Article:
Homework problems can certainly be interesting, but I think it takes a little insight on the part of the questioner to phrase them in this way. Simply doing research and sharing the results should suffice.

'Check my answer' questions are a different matter. Unless the questioner can give some reason as to why they think their answer is incorrect, no-one will benefit but the asker and the answerer.

# Nothing

or at least nothing special

In extend to what Discrete Lizard said:

• The information whether a question is a homework question or not is irrelevant regarding the quality of the question. Let us assume these two questions:

Hello, i want to build a quantum computer. Can you help me?

and

Hello, i want to build a quantum computer. i need it, it is a home work. please!

They are both of extreme low quality. But what is the difference? Only the last sentence that is extremely irrelevant to the original question.

• If we divide questions in homework and non-homework questions this might lead to meta-tags. They are generally not liked, because they are against the design of the system.

Why would this result in meta-tags?

Maybe someone would create a tag like not-a-homework to prevent his question from being eventually, probably, maybe seen as homework question. If we say homework questions must show some effort this tag would look like THIS IS NOT A HOMEWORK QUESTION. Please forgive me my missing effort.

• Do not be prejudiced against some type of questions. Of course it can be statistically proven that homework questions are more often not good accepted but this must not apply to the one question you have before you.

So what should we do?

You should treat homework questions like any other question you get:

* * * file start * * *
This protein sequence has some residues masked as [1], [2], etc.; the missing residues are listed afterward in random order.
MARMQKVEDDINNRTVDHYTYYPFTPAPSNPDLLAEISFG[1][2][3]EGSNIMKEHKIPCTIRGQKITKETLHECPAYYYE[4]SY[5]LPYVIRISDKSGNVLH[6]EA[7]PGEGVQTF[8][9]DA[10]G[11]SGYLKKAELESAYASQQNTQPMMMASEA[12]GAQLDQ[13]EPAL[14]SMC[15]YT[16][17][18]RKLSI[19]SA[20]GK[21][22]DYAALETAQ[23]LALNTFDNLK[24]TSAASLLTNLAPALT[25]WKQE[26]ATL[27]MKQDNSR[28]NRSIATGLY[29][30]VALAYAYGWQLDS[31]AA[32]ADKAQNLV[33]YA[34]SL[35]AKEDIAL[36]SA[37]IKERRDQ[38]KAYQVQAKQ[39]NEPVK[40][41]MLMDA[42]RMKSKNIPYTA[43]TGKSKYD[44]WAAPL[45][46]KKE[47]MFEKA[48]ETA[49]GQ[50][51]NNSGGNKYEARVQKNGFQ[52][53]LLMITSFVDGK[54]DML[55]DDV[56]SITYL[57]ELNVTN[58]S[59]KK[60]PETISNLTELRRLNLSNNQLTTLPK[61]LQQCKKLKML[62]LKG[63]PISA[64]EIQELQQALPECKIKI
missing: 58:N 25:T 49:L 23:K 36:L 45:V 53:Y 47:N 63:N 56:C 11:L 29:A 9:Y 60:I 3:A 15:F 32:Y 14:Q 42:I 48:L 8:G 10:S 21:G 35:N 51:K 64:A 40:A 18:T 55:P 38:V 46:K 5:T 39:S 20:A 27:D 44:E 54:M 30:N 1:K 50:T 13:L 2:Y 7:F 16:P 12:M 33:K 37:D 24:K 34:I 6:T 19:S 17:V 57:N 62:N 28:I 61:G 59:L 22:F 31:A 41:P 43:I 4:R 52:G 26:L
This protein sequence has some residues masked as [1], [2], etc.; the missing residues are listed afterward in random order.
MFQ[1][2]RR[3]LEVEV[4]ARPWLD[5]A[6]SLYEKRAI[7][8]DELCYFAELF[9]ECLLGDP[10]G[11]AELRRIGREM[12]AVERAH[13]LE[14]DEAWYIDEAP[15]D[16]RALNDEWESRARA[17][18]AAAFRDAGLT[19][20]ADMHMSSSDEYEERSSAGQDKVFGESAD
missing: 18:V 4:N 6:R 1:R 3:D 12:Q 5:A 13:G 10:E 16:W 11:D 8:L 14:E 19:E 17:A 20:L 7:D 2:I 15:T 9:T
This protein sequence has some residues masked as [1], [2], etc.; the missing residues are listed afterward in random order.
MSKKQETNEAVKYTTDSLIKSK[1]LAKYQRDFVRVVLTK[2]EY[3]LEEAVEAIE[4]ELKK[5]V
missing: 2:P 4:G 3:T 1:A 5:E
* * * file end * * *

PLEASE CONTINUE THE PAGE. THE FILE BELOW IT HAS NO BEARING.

• It has been asked before -> close/flag as duplicate

Hello, i need to understand what quantum gate teleportation is. i know what quantum state teleportation is and i need it for an homework. Please help me.
duplicate of What is quantum gate teleportation?)

• no-effort
• just posting the question without some context -> close as unclear

how do you perform some magic action on some magic qubits? I need it for an homework

• not minimizing the problem / full question copy (without thinking) -> close as too-broad (if it is too-broad)

I need it for an homework: How can I build a quantum computer. How?

• it would require arguments/opinions -> close as primarily opinion based

What is better a quantum computer or a classical computer. HELP ME PLEASE. I need it for an homework

• it is an resource question violating our rules -> close as off-topic/custom "Questions asking us **to provide a list of resources** have to follow [strict rules specified by the community](https://quantumcomputing.meta.stackexchange.com/questions/5/are-resource-request-questions-allowed) to be considered on-topic." (flagging: blatantly off-topic & comment)

Info: I am turning community wiki on for this post because I think 1) Everyone should be able to add more great arguments to this post (and suggested edits are not allowed in meta) and 2) I suppose I have made some spelling mistakes and I want more users to be able to correct them. I will rollback every edit that is trying to vandalize this post or that is against my original opinion.